Basically any kitchen scraps and garden waste that is heavy in nitrogen. This includes lawn trimmings, fruit and vegetable scraps, manure from herbivores such as horse, rabbits, goats, etc., coffee grounds, weeds, sod, urine, wine, hair, leather, and most any live green plant materials.
The “brown” material is anything high in carbon. This includes fallen leaves, bark, sawdust, paper, cardboard, newspaper, tea bags, straw, hay, corn husks, wood ashes, and many more! If you have any deciduous trees, then fall is your time to load up on brown and over the next few months add greens. Having more browns than greens is better than the opposite which can attract pests, mold, and smell.
Turning and rotation
One of the key element to decomposition is allowing air into the mix. In order to do this many people turn their compost pile. A popular option is to have a three bin system. A pretty simple concept, one bin is for adding browns and greens, one is an “in process” pile that you have turned and watered (if needed) and the final one is finished compost that you can start using on your garden.
If you have a compost tumbler, you will need to turn more frequently, about once every 3 to 4 days. This is important because in general compost tumblers are smaller than a pile and need a little more help. You will also need to keep an eye on the moisture as many are covered, they may need water added.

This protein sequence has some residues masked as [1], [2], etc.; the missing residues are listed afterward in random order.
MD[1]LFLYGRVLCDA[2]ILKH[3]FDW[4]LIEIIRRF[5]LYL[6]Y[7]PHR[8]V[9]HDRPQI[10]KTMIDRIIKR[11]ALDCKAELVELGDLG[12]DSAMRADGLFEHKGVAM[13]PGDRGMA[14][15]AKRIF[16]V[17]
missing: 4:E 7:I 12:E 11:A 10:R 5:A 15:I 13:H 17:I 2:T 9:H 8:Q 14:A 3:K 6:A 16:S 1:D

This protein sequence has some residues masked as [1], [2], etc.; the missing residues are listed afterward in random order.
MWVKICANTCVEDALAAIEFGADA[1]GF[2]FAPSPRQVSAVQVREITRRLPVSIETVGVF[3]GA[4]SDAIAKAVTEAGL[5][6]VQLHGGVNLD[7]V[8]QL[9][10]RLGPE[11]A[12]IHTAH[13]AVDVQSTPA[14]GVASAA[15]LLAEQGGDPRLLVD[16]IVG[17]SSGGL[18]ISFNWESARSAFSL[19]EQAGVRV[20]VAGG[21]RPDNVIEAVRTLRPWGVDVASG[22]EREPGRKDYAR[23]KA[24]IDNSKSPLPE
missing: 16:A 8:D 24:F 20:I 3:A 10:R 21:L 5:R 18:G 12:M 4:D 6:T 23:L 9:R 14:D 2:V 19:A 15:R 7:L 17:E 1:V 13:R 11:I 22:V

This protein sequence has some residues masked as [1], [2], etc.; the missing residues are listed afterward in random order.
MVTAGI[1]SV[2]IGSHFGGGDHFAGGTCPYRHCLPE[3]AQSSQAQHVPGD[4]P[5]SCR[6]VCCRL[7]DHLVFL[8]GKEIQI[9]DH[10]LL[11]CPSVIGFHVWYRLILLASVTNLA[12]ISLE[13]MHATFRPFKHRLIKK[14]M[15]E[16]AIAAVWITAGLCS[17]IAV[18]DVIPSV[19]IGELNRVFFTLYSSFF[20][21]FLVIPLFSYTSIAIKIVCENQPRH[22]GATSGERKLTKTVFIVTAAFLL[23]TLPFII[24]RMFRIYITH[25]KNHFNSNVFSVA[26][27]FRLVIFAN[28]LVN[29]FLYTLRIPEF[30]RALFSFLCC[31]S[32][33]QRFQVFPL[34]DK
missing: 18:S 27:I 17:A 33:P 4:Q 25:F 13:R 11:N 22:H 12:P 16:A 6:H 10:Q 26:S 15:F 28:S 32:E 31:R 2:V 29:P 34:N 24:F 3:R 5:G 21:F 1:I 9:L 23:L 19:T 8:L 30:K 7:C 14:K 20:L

All compost piles should be moist but not soggy for best results. If you are like me and have a huge pile, it is impractical to be too picky about the water as it is open and subject to rainfall (making it soggy). You can cover it with a tarp which will trap the heat inside and protect it from leaching too much from rain.
Finished compost should be dark, indistinguishable and smell earthy. You my have a few twigs, orange peels, etc. that haven’t completely decomposed, just throw those back in the “input” pile or bin. It should not have a smell or feel slimy.
Finished compost can last for sometime and will be ready to use in and around your garden and lawn. If you can, sift your compost, into the fine soil-like consistency you get from commercial bags at the local hardware store. To do this you just need a little chicken wire and a wood frame.